It’s becoming harder for the U.S. to ignore the very real effects of global climate change — and despite the efforts of naysayers, it’s not a push to renewables that’s to blame for the outages sweeping the nation. It’s the country’s energy infrastructure.
Severe weather conditions caused by global warming have now caused massive blackouts across some of the largest cities in the United States. The inability of the U.S. power grid to withstand the stresses caused by extreme weather events shows that the nation needs a massive investment plan to upgrade energy infrastructure in an effort to make it more resilient.
These problems are now painfully apparent to the 29 million residents of Texas who are now subject to rolling blackouts caused by the frigid weather sweeping across the country.
The Electric Reliability Council of Texas said it had “entered emergency conditions and initiated rotating outages at 1:25 a.m. today,” in a statement. The Texas grid shed 10.5 gigawatts of load — or enough to power 2 million homes at its peak.
“Extreme weather conditions caused many generating units – across fuel types – to trip offline and become unavailable,” the energy provider said in a statement.
Part of the problem lies with natural gas generators that supply much of the power to the grid in Texas, according to Princeton professor Jesse Jenkins, who has a joint appointment in the Department of Mechanical and Aerospace Engineering and the Andlinger Center for Energy and Environment.
Citing a market participant, Jenkins noted on Twitter that roughly 26 gigawatts of thermal energy is offline because natural gas is being diverted to provide heat instead of power. Only about 4 gigawatts of wind is offline because of icing, Jenkins noted.
The current blackouts have nothing to do with renewables and everything to do with cold weather slowing down natural gas production because of freeze-offs and spiking demand for heating at the same time.
As Dr. Emily Grubert, an assistant professor of Civil and Environmental Engineering and, by courtesy, of Public Policy at the Georgia Institute of Technology, noted, the problem is more of a total systems issue than one associated with renewable power.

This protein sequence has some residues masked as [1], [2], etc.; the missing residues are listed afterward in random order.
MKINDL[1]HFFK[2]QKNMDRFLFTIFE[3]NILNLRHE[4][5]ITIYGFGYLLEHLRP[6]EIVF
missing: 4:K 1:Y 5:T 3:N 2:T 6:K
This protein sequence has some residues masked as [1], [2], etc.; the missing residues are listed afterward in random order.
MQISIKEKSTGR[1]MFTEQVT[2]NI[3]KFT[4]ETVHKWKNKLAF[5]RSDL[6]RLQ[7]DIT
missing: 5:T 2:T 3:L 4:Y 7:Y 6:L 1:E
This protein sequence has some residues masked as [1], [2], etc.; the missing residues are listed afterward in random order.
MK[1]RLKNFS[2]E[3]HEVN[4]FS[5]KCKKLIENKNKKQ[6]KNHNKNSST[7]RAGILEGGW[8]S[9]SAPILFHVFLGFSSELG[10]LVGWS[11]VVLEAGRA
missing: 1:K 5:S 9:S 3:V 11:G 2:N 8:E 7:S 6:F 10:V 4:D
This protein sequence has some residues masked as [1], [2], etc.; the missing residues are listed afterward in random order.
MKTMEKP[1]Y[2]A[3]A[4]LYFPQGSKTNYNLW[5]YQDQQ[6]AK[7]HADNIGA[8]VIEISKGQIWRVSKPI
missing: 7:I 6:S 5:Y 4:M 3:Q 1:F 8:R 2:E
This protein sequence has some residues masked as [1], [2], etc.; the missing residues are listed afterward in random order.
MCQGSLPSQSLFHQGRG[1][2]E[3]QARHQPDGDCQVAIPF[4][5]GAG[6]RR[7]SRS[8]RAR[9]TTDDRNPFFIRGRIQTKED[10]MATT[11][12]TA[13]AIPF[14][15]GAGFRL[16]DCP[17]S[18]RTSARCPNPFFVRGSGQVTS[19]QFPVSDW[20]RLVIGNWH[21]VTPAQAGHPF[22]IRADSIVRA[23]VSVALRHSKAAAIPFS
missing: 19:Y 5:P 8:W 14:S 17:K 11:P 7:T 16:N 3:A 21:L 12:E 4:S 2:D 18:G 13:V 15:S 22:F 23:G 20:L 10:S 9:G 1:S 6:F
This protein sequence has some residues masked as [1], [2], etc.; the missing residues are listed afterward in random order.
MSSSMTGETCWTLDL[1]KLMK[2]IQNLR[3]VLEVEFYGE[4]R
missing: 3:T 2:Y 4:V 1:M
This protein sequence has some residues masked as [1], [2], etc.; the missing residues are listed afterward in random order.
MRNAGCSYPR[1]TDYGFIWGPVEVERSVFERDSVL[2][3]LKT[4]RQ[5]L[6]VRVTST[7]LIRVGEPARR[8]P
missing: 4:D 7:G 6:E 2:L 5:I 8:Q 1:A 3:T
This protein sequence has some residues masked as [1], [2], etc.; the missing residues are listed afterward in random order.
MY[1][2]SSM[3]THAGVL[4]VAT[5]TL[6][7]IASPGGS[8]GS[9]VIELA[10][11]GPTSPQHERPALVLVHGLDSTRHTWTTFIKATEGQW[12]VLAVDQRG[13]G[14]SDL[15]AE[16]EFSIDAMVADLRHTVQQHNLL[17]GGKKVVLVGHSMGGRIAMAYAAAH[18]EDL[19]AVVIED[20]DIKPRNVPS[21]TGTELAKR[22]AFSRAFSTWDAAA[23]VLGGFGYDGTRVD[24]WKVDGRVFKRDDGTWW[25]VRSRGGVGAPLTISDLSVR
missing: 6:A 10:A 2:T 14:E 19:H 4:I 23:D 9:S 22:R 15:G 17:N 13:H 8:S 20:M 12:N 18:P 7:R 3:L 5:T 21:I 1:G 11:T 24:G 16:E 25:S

“Let us be absolutely clear: if there are grid failures today, it shows the existing (largely fossil-based) system cannot handle these conditions either,” Grubert wrote on Twitter. “These are scary, climate change-affected conditions that pose extreme challenges to the grid. We are likely to continue to see situations like this where our existing system cannot easily handle them. Any electricity system needs to make massive adaptive improvements.”
Renewable energy and energy storage can potentially provide a solution to the problem and help contribute to a more resilient grid. Residential energy developer Swell Energy raised $450 million in financing late last year to begin development of several projects across three states that would pair distributed, residential solar energy generation with battery storage to create what are called virtual power plants that can ease stress on energy grids in times of increased demand.
“Utilities are increasingly looking to distributed energy resources as valuable ‘grid edge’ assets,” said Suleman Khan, CEO of Swell Energy, in a statement, at the time of the announcement. “By networking these individual homes and businesses into virtual power plants, Swell is able to bring down the cost of ownership for its customers and help utilities manage demand across their electric grids.”
Other companies, like Evolve Energy or Griddy, try to help consumers manage costs by charging them wholesale rates for power. Those companies can only be economical when the rates for wholesale power are low. Right now, with demand for power skyrocketing, prices for energy in the ERCOT have surged above $5,000 per MW and hit the $9,000 cap in many nodes, according to Bloomberg Energy reporter Javier Bias.
The blackouts in Texas today and in California in January show that the current grid in the United States needs an overhaul. Whether it’s heavily regulated markets like California or a free market like Texas, current policy can’t stop the weather from wreaking havoc and putting people’s lives at risk.